Finally, I find it outrageous when anyone suggests that everyone
            should "just learn Slavonic". Tell that to St. Stephen of Perm who
            translated our texts into Permian, or to St. Innocent of Alaska
            (Aleut) or St. Nicholas of Japan. None of them advocated imposing
            Slavonic on converts. Sts. Cyril and Methodius never took Slavonic to
            non-Slavonic speakers. Indeed, their philosophy -- and that of the
            whole Church -- was to make the services accessible to everyone in
            the own tongue. I doubt they saw themselves as "creating a sacred
            language". They just wanted people to understand, plain and simple.
            Nowadays, we want to prevent people from understanding the services.
            God forgive us.

            Priest Peter Jackson


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          • boulia_1
            Talk about getting emotional... ... plain and simple. ... services. ... Was someone here advocating imposing Slavonic on converts ? I recall that, in this
            Message 5 of 13 , Sep 4, 2003
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              Talk about getting emotional...
              --- In orthodox-synod@yahoogroups.com, "frpeterjackson"
              <frpeterjackson@y...> wrote:
              > >
              > Finally, I find it outrageous when anyone suggests that everyone
              > should "just learn Slavonic". Tell that to St. Stephen of Perm who
              > translated our texts into Permian, or to St. Innocent of Alaska
              > (Aleut) or St. Nicholas of Japan. None of them advocated imposing
              > Slavonic on converts. ... They just wanted people to understand,
              plain and simple.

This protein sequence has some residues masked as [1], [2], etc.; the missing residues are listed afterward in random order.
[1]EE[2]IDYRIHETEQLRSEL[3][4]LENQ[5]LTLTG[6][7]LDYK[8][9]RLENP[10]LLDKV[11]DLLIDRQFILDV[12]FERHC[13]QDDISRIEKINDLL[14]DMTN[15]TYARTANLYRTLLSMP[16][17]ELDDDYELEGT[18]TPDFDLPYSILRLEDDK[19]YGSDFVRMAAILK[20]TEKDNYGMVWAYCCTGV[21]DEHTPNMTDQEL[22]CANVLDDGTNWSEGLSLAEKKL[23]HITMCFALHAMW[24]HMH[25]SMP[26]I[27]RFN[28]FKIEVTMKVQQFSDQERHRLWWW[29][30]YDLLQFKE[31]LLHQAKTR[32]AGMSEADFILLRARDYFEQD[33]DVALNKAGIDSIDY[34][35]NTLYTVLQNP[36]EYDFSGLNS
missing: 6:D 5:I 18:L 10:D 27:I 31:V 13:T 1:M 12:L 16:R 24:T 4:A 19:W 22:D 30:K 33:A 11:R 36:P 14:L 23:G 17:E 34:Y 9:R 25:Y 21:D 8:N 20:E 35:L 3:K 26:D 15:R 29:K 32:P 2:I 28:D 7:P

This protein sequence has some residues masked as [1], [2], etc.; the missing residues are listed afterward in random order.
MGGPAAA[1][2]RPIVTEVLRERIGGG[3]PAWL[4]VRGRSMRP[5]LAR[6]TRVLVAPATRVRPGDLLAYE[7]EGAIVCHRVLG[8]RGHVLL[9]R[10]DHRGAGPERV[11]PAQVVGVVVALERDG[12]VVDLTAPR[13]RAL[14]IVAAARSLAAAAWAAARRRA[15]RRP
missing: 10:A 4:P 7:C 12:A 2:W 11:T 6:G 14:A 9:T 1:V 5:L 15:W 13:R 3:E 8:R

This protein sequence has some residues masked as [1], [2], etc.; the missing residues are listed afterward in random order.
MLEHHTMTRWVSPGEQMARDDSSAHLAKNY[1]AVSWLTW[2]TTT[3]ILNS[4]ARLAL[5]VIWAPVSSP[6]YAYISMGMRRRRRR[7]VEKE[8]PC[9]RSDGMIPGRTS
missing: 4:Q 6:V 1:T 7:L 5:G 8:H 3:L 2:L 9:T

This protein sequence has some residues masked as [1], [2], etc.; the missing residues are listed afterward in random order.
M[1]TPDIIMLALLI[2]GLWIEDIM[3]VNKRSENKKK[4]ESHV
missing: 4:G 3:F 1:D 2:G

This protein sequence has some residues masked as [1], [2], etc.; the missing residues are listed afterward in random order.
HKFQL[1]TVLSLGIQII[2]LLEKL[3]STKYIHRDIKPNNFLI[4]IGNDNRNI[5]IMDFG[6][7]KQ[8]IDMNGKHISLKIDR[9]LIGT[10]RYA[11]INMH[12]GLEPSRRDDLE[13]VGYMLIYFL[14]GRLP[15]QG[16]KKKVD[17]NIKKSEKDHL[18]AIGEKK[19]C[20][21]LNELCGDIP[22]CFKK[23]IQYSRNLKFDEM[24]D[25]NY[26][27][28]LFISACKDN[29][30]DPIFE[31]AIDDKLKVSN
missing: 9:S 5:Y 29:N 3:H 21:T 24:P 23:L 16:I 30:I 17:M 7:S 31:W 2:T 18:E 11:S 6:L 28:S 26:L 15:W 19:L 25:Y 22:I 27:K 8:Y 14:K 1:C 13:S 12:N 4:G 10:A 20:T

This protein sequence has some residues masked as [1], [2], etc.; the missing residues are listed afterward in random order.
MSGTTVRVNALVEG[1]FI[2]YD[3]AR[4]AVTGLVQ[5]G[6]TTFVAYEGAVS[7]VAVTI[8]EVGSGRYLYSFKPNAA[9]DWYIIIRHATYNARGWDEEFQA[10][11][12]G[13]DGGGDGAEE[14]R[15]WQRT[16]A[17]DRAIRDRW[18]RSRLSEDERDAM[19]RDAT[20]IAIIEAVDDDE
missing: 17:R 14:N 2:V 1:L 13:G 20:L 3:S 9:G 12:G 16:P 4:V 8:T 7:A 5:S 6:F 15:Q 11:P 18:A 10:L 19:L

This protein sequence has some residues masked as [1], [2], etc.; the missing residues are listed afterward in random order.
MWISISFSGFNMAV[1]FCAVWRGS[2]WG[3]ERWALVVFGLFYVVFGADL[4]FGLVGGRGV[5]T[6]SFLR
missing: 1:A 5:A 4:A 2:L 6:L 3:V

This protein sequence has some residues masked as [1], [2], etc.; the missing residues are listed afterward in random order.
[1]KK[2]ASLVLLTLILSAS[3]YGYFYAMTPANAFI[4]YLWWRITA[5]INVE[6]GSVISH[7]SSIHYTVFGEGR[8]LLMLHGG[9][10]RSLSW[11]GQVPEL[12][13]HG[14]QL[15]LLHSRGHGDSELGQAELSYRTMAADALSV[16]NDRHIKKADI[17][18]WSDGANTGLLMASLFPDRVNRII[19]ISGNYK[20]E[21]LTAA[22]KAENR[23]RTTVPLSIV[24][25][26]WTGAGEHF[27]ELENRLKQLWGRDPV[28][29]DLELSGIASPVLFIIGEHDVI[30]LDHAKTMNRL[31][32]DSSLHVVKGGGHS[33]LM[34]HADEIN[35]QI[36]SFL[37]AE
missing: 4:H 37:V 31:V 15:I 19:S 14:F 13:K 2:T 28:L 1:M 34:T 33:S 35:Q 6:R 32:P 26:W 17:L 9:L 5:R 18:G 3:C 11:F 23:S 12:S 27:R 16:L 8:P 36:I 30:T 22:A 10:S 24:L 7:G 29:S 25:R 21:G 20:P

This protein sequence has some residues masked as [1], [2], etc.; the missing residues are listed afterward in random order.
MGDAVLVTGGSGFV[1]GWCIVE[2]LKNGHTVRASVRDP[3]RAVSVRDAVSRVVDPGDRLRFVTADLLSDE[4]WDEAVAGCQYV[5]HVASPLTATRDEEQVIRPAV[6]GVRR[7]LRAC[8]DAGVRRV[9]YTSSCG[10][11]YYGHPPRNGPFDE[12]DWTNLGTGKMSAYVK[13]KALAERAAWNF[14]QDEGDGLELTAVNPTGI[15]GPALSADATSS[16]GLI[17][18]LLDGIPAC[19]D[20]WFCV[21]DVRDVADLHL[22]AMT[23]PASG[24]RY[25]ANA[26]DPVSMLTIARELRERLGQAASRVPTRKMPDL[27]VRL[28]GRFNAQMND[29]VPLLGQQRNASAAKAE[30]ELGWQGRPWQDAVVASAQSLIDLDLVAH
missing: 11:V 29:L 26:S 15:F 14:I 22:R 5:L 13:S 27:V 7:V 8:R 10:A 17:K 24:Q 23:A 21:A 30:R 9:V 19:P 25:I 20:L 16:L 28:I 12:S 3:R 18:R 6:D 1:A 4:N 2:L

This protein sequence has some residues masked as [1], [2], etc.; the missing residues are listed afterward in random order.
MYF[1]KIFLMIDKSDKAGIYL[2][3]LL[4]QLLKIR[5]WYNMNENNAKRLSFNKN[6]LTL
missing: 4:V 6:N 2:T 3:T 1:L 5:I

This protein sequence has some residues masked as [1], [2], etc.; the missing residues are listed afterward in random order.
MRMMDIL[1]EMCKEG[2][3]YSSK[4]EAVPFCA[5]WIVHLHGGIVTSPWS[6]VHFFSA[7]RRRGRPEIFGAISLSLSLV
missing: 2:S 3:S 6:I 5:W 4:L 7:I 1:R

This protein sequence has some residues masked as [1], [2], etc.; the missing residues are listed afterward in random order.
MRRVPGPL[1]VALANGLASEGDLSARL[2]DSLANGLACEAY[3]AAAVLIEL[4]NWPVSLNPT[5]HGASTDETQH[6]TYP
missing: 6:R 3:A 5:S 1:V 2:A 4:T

> Nowadays, we want to prevent people from understanding the
              services.
              > God forgive us.


              Was someone here advocating "imposing Slavonic on converts"? I recall
              that, in this thread, several people have said that the native
              language instead of Slavonic (or greek) is ideal for nonrussians.

              To repeat myself, the question of Slavonic vs. English (or German in
              Germany, French in France, etc.) is A DIFFERENT ISSUE than Slavonic
              vs. RUSSIAN. And i believe the latter question was the focus of this
              thread, begun with a posting of an interview, where an MP Bishop
              suggested that Russian should substitute for Slavonic.

              My take, for what it's worth (not much): I am a first-generation
              American and a Russian speaker and, yes, understanding the Slavonic
              requires an extra effort. I am glad to make that effort: I find it
              edifying and intellectually enriching. The texts often are multi
              layered in meaning anyway, so even understanding the WORDS doesn't
              guarantee understanding the text. (That's why we hope our spiritual
              fathers -- the clergy -- can help enlighten us, with well put
              sermons, discussions, etc.) I would hate to see Slavonic dropped,
              yes, partly because it's what I heard when I was in church with
              my "Babushka" (who, incidentally, contributed to the church
              literature extensively, composing IN Slavonic, not translating from
              some other language). But also because it is a beautiful, churchly
              language that crosses political Slavic boundaries.

              With all due respect, the problem often arises when converts enter a
              community (say, the Russian-speaking emigre community...) and then
              impose THEIR wishes and will on them, demanding change. Ultimately,
              I believe, the English speaking Orthodox community needs to be
              organized separately from the parishes that serve the emigre
              communities. I disagree thoroughly with the "English is the language
              of our country, learn it and expect to hear it in church" argument
              that has been put forth. If one learned the creed in Greek, or
              Slavonic, or Rumanian, one finds comfort in hearing those words in
              Greek, or Slavonic, or Rumanian when one goes to church. As a nation
              of immigrants, the U.S. in particular will always have people
              wanting --needing-- a church that they can feel at home in.
              Naturally, the English speakers need that too. Why can't there be
              both??

              in Christ, elizabeth